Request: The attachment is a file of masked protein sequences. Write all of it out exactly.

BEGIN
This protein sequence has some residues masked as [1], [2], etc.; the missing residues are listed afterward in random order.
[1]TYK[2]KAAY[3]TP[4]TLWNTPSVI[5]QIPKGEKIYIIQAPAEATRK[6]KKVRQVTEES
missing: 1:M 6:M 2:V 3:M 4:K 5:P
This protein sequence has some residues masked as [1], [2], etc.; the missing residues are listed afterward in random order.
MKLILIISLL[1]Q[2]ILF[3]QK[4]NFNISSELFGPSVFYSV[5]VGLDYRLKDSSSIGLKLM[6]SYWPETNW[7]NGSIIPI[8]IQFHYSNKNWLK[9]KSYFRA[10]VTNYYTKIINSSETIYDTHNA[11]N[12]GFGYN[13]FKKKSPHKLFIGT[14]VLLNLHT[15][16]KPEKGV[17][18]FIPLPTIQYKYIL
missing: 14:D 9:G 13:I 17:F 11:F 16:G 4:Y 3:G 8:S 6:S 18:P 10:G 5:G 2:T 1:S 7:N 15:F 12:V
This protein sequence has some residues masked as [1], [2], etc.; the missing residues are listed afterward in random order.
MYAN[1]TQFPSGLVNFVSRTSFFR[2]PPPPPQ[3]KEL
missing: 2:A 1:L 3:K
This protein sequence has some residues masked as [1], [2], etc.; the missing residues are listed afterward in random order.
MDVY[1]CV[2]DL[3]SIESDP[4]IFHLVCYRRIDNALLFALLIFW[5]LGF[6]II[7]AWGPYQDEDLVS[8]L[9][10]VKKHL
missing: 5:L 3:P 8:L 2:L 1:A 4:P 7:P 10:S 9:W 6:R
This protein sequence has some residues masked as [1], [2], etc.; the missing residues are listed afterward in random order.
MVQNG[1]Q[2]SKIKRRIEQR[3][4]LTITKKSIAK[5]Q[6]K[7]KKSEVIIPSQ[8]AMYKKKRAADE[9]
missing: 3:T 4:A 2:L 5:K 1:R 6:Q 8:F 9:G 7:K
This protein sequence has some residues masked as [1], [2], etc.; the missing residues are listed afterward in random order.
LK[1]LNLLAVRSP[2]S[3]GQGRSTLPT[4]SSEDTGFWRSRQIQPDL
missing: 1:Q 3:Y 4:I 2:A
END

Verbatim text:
This protein sequence has some residues masked as [1], [2], etc.; the missing residues are listed afterward in random order.
[1]TYK[2]KAAY[3]TP[4]TLWNTPSVI[5]QIPKGEKIYIIQAPAEATRK[6]KKVRQVTEES
missing: 1:M 6:M 2:V 3:M 4:K 5:P
This protein sequence has some residues masked as [1], [2], etc.; the missing residues are listed afterward in random order.
MKLILIISLL[1]Q[2]ILF[3]QK[4]NFNISSELFGPSVFYSV[5]VGLDYRLKDSSSIGLKLM[6]SYWPETNW[7]NGSIIPI[8]IQFHYSNKNWLK[9]KSYFRA[10]VTNYYTKIINSSETIYDTHNA[11]N[12]GFGYN[13]FKKKSPHKLFIGT[14]VLLNLHT[15][16]KPEKGV[17][18]FIPLPTIQYKYIL
missing: 14:D 9:G 13:I 17:F 11:F 16:G 4:Y 3:G 8:S 6:S 18:P 10:G 5:G 2:T 1:S 7:N 15:F 12:V
This protein sequence has some residues masked as [1], [2], etc.; the missing residues are listed afterward in random order.
MYAN[1]TQFPSGLVNFVSRTSFFR[2]PPPPPQ[3]KEL
missing: 2:A 1:L 3:K
This protein sequence has some residues masked as [1], [2], etc.; the missing residues are listed afterward in random order.
MDVY[1]CV[2]DL[3]SIESDP[4]IFHLVCYRRIDNALLFALLIFW[5]LGF[6]II[7]AWGPYQDEDLVS[8]L[9][10]VKKHL
missing: 5:L 3:P 8:L 2:L 1:A 4:P 7:P 10:S 9:W 6:R
This protein sequence has some residues masked as [1], [2], etc.; the missing residues are listed afterward in random order.
MVQNG[1]Q[2]SKIKRRIEQR[3][4]LTITKKSIAK[5]Q[6]K[7]KKSEVIIPSQ[8]AMYKKKRAADE[9]
missing: 3:T 4:A 2:L 5:K 1:R 6:Q 8:F 9:G 7:K
This protein sequence has some residues masked as [1], [2], etc.; the missing residues are listed afterward in random order.
LK[1]LNLLAVRSP[2]S[3]GQGRSTLPT[4]SSEDTGFWRSRQIQPDL
missing: 1:Q 3:Y 4:I 2:A